How Naval Drones Could Help Solve the Mystery of Malaysian Airlines Flight #370

If airborne search assets succeed in finding the wreckage of Malaysian Airlines Flight #370, what happens
US Navy Towed Pinger Locator.
next?  Generally, the key to determining the cause of air plane crashes at sea is dependent upon the recovery of the data recorder, or "black box" as it is generally known.  A black box has an acoustic "pinger" which is activated upon hitting the water and transmits a signal, sometimes for up to 30 days.  Once crash debris is spotted on the ocean, salvage experts will use predictive modeling software to determine an approximate location of where the aircraft actually went down.  Even small ocean currents of a knot or two can push floating debris hundreds of miles away from the original crash site over a two week period.

At that point, if it is determined that one or more of the regional navies involved will search for the black box, a towed pinger locator will be deployed from a ship, along with a towed side scan sonar or deep-water capable unmanned underwater vehicle (UUV).  This equipment can be flown in rapidly and deployed from a Navy salvage ship or other appropriate vessel - like Australia's hydrographic survey ships - in the area.  In the case of the U.S. Navy, the Supervisor of Salvage is responsible for these operations.  According to SUPSALV, "The Pinger Locator is towed behind a vessel at slow speeds, generally from 1 - 5 knots depending on the depth. The received acoustic signal of the pinger is transmitted up the cable and is presented audibly, and can be output to either a Oscilloscope, or Signal Processing Computer. The operator monitors the greatest signal strength and records the navigation coordinates. This procedure is repeated on multiple track lines until the final position is triangulated."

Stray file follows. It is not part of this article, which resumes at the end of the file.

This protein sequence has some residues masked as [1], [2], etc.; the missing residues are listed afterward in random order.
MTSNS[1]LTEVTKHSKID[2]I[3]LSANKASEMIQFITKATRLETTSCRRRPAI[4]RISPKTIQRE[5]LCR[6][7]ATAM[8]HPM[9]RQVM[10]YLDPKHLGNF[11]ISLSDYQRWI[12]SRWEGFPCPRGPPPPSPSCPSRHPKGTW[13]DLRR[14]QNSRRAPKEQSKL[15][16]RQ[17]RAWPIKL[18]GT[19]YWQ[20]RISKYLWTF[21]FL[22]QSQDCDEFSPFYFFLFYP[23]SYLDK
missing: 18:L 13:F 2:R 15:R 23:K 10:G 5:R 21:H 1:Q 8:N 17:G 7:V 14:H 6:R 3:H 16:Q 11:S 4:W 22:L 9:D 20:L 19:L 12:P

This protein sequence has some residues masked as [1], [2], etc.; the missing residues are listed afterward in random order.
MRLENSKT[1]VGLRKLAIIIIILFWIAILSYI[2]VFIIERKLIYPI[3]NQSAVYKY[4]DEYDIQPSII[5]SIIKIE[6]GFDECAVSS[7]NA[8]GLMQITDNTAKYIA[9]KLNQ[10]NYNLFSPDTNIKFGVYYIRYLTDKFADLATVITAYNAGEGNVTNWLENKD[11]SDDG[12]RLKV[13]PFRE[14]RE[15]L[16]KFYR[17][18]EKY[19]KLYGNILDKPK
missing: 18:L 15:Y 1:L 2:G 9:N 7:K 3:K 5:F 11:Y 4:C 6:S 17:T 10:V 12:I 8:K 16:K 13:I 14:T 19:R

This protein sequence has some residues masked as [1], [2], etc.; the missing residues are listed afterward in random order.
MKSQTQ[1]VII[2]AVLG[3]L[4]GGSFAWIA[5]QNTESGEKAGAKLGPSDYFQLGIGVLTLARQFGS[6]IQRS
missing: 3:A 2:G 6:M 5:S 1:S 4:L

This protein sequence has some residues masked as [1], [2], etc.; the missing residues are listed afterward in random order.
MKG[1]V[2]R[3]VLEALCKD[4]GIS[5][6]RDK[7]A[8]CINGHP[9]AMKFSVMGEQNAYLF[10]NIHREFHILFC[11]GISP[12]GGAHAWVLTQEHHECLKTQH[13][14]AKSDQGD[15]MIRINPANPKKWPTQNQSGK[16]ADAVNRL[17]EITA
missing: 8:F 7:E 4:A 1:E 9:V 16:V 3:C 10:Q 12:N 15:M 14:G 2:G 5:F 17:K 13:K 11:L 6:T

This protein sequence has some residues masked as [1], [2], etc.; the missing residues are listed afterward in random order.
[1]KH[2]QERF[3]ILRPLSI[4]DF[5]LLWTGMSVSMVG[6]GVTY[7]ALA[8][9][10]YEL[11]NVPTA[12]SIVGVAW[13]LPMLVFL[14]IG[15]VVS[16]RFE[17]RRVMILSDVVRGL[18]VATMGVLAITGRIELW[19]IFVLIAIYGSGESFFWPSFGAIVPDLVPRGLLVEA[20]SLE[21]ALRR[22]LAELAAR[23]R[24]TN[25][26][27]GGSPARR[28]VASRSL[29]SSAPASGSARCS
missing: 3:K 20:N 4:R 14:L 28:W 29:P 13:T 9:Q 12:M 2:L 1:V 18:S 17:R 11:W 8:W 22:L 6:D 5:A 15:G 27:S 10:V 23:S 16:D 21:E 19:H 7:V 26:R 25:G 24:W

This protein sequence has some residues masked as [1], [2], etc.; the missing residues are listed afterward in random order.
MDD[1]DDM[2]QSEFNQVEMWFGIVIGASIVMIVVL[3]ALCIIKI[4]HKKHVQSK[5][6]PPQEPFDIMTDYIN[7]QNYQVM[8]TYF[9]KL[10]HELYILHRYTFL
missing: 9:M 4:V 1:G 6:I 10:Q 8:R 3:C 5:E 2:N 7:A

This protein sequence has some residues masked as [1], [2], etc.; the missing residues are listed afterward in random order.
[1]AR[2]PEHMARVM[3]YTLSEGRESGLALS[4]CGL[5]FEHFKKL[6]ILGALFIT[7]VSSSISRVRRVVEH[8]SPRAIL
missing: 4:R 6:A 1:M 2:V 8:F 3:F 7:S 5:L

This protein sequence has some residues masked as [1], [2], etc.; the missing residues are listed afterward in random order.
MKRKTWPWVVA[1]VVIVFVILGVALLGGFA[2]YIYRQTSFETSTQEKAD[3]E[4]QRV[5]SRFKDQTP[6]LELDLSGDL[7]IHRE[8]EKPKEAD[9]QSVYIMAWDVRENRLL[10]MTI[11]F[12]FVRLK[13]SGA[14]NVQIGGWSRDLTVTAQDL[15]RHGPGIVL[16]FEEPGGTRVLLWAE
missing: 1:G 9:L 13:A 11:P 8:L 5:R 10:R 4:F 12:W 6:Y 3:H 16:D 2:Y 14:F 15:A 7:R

Assuming the black box can be found with those assets (keep in mind, finding it will be as difficult and time consuming, if not more, than finding the surface debris), then a decision will be made on how to recover the black box and any critical pieces of the wreckage found that might help the forensic investigators determine what caused the plane to go down.  Only in cases of shallow water (generally under a 100 meters or so) will Navy divers be used.  The Indian Ocean averages about 4,000 meters.  For those depths, a Remotely Operated Vehicle (ROV), such as the U.S. Navy's CURV will be deployed to pick up the black box and any small pieces of the aircraft wreckage. ROVs have also be used in some cases to recover any human remains from deep water.

Even with the best technology, underwater, salvage, like mine hunting, is a very painstaking operation, and results don't happen quickly.  Similar aircraft recovery operations, have taken weeks, or even months. 


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